For seven years, Republicans in opposition vowed to overturn the Affordable Care Act, otherwise known as Obamacare. On the campaign stump, Donald Trump repeatedly promised to repeal and replace Obamacare ‘immediately’, starting on ‘Day One’. ‘It’s going to be so easy’, he liked to say.
True to his promise, Trump did make healthcare his first major legislative initiative of his presidency. And with Republican majorities in both houses of congress, and a Republican in the White House, passage of a healthcare bill looked ‘easy’. But, as we now know, Trump flopped spectacularly. Last Friday, Republican leaders in the House of Representatives failed to secure enough of their own members to support the Trump-backed bill, and thus were forced to withdraw it from consideration. With that, Trump and the Republicans suffered an embarrassing self-defeat, leaving them looking like a gang that couldn’t organise a piss-up in a brewery.
‘Trumpcare’ deserved to fail, as it would have provided inferior care. The bill would have reduced coverage (increasing the number of uninsured by 24million over a decade), increased premiums, removed requirements to cover certain benefits like emergency services and maternity care, and handed a tax cut to millionaires. No wonder only 17 per cent of Americans supported it.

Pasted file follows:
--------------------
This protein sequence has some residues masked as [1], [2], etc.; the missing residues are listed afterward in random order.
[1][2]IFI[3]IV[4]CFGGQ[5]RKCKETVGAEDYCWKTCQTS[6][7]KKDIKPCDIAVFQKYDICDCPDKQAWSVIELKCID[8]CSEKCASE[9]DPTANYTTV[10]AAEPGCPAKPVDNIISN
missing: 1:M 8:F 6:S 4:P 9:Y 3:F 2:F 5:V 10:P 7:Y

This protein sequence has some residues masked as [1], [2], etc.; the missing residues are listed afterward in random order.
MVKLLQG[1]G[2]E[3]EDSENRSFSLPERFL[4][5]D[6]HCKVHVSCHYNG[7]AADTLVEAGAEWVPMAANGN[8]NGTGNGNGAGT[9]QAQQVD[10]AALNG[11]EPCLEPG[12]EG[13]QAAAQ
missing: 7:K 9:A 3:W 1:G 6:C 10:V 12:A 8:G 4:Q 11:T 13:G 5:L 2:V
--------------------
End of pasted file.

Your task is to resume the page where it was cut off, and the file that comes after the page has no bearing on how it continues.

The bill exposed Trump’s populist rhetoric on the campaign trail to be empty promises. Healthcare is a major concern for working people – it is literally a life-or-death issue. A study published last week highlighted how death rates among white people without college degrees have risen since 1999. While various factors have contributed to this disturbing trend, the last thing people need right now is greater healthcare insecurity. And indeed, the hardest hit under the Republican proposal would have been older, poorer people: according to the Congressional Budget Office, premiums for 64-year-olds making $26,500 would have increased sevenfold by 2026. In other words, the constituency that put Trump over the top in the election would have been the worst affected.
This debacle casts everyone on the Republican side in a bad light. Trump was revealed (once again) to be ignorant of policy details. ‘Nobody knew healthcare could be so complicated’, he said – apparently, The Donald was the last to be told. The self-proclaimed ‘closer’ of deals, who wrote the book on deal-making (The Art of the Deal), could not find agreement among his own party members. And he gave up after 17 days of trying – a fraction of the time usually spent on major legislation (Obama and the Democrats took 187 days to introduce Obamacare).